Hanoi Declaration

At the International Ministerial Conference: “Animal and Pandemic Influenza: The Way Forward”
Hanoi, Vietnam, 19-21 April 2010
IMCAPI Hanoi 2010


The International Ministerial Conference on Animal and Pandemic Influenza was convened in Hanoi, Vietnam, on 19 – 21 April 2010. Hosted by the Government of Vietnam, in coordination with the European Union and the United States of America, with the support of the UN System Influenza Coordination and international organizations, the conference was attended by representatives of [?] countries and regional bodies around the world and representatives of international technical organizations, development banks and other stakeholders within the development community. The conference convened only a few days after the Eyjafjallajökull
volcano eruption in the north of Europe, which disrupted global air travel. Nevertheless, great spirit on the part of both delegations and organizers, the use of technologies, and support from diplomatic corps assured representation to the fullest extent possible.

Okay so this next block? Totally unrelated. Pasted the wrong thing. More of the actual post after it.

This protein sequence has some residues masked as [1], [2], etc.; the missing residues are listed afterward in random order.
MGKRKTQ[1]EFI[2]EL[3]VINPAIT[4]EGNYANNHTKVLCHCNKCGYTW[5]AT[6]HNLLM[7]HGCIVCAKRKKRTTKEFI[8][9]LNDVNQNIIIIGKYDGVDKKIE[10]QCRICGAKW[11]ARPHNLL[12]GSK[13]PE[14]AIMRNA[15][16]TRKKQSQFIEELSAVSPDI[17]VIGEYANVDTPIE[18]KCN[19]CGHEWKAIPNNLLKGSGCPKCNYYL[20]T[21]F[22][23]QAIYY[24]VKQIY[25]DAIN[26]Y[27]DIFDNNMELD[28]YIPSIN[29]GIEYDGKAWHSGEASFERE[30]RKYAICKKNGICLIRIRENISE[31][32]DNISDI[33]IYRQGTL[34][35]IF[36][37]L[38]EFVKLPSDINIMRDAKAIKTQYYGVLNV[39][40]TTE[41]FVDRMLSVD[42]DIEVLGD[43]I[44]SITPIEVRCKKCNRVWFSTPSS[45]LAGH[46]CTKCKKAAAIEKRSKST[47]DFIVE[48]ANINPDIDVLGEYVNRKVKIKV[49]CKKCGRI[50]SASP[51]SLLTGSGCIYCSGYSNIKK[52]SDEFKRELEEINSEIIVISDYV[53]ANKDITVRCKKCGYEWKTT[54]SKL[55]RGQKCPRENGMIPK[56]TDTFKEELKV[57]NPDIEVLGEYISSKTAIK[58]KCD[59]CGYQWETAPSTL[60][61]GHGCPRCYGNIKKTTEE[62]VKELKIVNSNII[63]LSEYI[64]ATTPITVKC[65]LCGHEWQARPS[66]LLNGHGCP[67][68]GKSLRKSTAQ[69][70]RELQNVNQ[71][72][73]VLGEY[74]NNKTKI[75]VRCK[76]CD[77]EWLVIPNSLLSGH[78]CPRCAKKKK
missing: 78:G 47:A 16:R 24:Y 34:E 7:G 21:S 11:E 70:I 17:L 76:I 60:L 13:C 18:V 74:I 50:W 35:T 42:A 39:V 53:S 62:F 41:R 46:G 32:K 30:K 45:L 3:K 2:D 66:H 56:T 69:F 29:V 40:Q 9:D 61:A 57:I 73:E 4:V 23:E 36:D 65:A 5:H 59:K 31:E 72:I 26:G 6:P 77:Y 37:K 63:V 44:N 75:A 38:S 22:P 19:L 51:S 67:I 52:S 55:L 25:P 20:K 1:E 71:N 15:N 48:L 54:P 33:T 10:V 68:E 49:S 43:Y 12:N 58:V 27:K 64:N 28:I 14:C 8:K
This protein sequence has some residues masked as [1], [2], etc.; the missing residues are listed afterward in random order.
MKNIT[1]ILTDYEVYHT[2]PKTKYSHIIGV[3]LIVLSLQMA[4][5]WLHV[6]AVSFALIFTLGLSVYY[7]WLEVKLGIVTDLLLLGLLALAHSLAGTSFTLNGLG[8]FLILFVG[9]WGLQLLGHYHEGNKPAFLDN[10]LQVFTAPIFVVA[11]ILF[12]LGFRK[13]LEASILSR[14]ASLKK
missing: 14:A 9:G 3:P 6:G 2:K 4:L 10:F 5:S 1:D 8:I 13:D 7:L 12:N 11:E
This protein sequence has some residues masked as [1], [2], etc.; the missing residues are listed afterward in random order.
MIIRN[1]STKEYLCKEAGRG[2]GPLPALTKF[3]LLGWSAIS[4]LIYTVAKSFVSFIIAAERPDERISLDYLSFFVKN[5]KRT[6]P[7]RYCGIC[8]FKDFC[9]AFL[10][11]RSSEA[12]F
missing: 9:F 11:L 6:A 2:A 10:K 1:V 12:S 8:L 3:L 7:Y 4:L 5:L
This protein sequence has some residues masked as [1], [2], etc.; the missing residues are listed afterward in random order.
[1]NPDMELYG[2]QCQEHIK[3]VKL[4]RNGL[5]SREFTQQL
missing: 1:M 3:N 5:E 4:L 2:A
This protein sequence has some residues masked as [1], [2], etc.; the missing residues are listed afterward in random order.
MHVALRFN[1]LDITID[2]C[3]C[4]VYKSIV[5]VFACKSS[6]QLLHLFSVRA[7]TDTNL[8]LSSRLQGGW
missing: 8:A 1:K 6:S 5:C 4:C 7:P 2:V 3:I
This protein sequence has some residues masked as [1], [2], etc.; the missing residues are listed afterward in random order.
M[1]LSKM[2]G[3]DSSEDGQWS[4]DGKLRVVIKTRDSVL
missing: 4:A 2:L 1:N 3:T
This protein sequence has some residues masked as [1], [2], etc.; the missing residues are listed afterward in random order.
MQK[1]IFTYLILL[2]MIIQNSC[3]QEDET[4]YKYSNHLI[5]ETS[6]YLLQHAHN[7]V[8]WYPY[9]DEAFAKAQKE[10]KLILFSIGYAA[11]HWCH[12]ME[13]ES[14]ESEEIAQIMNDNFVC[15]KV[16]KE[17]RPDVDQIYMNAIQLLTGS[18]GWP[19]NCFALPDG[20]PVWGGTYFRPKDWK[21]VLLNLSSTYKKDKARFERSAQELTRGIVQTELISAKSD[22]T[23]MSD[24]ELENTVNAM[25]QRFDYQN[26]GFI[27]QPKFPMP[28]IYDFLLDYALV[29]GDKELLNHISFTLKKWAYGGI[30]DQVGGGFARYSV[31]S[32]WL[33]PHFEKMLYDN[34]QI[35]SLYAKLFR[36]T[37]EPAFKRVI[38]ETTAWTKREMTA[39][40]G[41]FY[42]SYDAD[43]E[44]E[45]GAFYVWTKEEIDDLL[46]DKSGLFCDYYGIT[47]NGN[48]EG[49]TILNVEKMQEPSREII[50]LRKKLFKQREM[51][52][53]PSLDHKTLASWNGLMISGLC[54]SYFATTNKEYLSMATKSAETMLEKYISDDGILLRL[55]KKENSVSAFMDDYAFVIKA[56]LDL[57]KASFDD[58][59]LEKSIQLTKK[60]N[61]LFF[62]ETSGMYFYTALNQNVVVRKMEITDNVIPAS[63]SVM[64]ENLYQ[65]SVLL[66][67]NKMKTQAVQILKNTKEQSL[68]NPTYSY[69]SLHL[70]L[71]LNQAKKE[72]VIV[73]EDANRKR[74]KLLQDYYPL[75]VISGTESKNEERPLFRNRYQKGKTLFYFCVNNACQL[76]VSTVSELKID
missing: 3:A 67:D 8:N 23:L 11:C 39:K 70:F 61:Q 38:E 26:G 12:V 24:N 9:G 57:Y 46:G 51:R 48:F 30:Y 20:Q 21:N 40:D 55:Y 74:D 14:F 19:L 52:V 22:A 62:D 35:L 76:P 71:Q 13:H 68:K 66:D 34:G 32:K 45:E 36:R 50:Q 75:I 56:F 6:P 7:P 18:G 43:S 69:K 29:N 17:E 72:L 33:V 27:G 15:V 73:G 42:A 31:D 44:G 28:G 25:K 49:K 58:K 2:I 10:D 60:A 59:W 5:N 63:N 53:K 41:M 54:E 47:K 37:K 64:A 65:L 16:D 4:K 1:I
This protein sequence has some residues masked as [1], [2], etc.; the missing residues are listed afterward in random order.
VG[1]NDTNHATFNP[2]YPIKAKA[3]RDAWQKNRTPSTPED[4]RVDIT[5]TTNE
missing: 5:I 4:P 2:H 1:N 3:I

This conference built on a series of preceding international ministerial conferences and senior officials meetings since 2005, which have provided a platform for an unprecedented coordination in planning and action to respond to highly pathogenic avian influenza (HPAI) caused by the A/H5N1 strain, to prepare for a possible influenza pandemic and to strengthen jointly animal and human health systems on a long term basis.

In addition, the conference noted the emergence of the first pandemic of the 21st century, caused by a new subtype of the A/H1N1 influenza virus, regretting the suffering and deaths caused by pandemic (H1N1) 2009, noting in particular the impact on young adults and pregnant women, young children, indigenous peoples, people with chronic conditions, and those with limited access to health care. The conference identified and discussed lessons learned from pandemic (H1N1) 2009.